What Is Ethereum Mining And How It Works

Learn about the principles of Ethereum mining and how it works

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To ensure that Ethereum works, miners play the most important role in Ethereum system.

The main purpose of mining is to produce ether, so a central issuer isn’t required. During the process of mining, Ethereum’s tokens are generated at a ratio of 5 ether/mined block. But mining is also responsible for another important fact.

In traditional currencies, banks are responsible for keeping accurate records of transactions. They make sure that money is created out of nowhere, and that consumers cannot cheat and spend their money only once.

But blockchains, bring a brand new way of record-keeping. The entire network instead, rather than an ‘authority’, verify transactions and ensures the records are accurate. Then it adds them to the public ledger.

It’s unavoidable that someone has to secure the financial records, to prevent ‘cheating’.

Mining is an amazing innovation that is able to make decentralized record-keeping possible.

Miners reach a conclusion about the transaction history while preventing ‘scam’ (multiple spending of Ethers). Before proof-of-work blockchains, that was a problem that hadn’t found a solution in decentralized currencies.

How Ethereum mining works

At the moment, Ethereum’s mining process is made almost as Bitcoin’s.

Miners with the help of computers, try to constantly guess answers to a puzzle (for a block of transactions) until one of them solves it.

More analytically, miners run the block’s unique header metadata (software version and timestamp must be included) via a hash function. This will return a fixed-length, ‘random’ string of numbers and letters. Only the ‘nonce value’ will change which only changing the ‘nonce value’, which influences the resulting hash value.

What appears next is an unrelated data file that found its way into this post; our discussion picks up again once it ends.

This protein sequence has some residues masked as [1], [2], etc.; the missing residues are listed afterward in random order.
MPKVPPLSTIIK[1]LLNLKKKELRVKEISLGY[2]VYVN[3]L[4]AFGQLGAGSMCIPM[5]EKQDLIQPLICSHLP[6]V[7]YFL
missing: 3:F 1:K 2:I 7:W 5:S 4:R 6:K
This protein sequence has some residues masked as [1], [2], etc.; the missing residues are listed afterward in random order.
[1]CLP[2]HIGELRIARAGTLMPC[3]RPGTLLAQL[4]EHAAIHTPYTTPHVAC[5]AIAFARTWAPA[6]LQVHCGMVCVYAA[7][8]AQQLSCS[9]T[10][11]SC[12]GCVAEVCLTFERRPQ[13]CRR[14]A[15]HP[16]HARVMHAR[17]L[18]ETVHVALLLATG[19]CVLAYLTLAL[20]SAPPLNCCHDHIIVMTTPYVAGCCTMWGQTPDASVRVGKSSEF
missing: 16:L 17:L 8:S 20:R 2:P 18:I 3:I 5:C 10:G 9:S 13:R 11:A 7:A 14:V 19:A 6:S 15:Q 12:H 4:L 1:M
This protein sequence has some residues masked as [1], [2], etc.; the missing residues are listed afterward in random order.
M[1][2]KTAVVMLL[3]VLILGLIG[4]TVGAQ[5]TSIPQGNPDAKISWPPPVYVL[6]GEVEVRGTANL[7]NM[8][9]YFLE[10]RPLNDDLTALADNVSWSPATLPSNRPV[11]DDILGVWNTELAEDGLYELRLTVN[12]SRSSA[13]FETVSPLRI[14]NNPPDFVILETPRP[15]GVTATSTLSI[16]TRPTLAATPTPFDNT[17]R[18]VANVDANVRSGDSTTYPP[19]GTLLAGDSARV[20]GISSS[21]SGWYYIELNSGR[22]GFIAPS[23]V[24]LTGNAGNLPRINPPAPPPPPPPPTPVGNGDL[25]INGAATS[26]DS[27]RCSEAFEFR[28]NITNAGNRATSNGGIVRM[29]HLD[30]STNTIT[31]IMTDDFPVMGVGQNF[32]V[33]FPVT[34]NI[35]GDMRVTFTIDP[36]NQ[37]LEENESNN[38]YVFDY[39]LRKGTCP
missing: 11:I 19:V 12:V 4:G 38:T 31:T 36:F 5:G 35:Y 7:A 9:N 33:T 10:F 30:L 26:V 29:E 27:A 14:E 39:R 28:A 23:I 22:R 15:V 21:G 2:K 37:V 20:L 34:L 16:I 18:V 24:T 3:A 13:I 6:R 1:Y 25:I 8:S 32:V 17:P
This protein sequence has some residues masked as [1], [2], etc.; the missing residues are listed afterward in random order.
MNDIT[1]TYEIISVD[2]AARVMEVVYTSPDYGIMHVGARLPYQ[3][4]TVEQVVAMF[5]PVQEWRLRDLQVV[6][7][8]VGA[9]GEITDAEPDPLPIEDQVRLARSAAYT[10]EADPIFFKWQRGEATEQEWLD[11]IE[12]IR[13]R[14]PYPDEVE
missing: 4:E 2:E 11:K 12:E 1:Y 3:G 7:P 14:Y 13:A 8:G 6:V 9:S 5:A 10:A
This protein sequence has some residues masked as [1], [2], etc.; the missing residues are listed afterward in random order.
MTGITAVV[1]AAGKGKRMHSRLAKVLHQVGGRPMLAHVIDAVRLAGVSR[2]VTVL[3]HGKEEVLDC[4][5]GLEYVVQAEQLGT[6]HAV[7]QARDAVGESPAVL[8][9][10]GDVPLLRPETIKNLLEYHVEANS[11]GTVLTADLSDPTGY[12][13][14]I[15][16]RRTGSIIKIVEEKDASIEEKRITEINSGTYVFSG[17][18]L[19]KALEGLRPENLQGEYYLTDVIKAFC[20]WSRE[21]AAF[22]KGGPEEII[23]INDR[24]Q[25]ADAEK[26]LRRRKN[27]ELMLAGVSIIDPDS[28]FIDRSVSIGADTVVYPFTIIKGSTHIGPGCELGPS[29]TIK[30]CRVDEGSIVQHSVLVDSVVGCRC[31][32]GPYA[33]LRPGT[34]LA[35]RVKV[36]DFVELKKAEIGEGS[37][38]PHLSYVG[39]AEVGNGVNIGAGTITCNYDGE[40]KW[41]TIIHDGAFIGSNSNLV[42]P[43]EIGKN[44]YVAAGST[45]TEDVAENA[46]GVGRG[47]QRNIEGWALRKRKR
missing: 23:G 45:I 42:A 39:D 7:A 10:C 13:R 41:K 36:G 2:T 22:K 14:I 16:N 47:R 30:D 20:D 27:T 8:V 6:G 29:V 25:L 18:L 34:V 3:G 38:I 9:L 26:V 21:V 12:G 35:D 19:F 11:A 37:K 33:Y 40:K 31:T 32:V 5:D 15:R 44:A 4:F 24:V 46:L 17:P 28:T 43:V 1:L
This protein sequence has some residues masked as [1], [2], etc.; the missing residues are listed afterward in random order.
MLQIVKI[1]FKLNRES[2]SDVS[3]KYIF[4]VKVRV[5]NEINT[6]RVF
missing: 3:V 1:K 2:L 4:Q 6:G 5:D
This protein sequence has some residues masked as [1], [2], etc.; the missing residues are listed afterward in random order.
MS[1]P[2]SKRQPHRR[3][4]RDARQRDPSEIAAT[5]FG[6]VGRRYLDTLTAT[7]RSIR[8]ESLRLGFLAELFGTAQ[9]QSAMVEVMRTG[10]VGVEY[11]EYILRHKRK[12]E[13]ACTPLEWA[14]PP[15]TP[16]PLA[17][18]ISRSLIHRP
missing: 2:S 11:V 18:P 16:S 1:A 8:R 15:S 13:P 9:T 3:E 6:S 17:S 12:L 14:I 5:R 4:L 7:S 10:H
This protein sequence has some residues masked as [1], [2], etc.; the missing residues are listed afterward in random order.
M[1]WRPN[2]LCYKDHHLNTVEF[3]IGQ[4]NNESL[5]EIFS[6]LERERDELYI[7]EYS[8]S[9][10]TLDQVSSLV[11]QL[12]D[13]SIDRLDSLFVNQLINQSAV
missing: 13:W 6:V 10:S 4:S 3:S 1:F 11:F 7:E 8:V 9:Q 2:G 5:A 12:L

When a miner finds a hash that solves the current target, he will be awarded Ether. Then he will broadcast the block across the network for all nodes in order to validate and add to their own copy of the ledger.

When miner A finds the hash, miner B will stop the process on the current block and he will start working on the next block.

There’s almost no way for miners to cheat at this place. It’s impossible to overtake this work and bring the correct puzzle answer. That’s the reason why the puzzle-solving method is known as ‘proof-of-work’.

In addition, it takes an extremely short time for others to verify that the value of the hash is correct, which is exactly every node’s role.

How are Ethereum miners awarded?

A miner solves a puzzle about every 12 to 15 seconds. When miners start to find blocks faster or more slowly than this, the algorithm (automatically) readjusts the difficulty of the puzzle. This way miners return to approximately the 12-second solution time.

Although, these Ethers are awarded to miners randomly. Their profitability depends on the amount of computer power they are devoting to and of course, luck.

Ethereum uses a specific proof-of-work algorithm known as ‘Ethash’. It’s designed to require more memory to make it more difficult to mine Ether by using expensive ASICs (specialized mining chips that are currently the only profitable way of Bitcoin mining).

We can safely say that Ethash has succeeded in that purpose since there aren’t dedicated ASICs to mine Ether until now.

Proof-of-work change to proof of stake?

It’s possible though, that a day would come Ethereum might not need its miners anymore.

In favor of ‘proof of stake’, developers aim to ditch proof-of-work, (the algorithm the network uses at the moment to ensure which transactions are valid). That way, the owners of tokens secure the network. Additionally, proof of stake could achieve distributed consensus, using fewer resources.

To stay updated with the cryptocurrency industry, check previous posts on cryptona.

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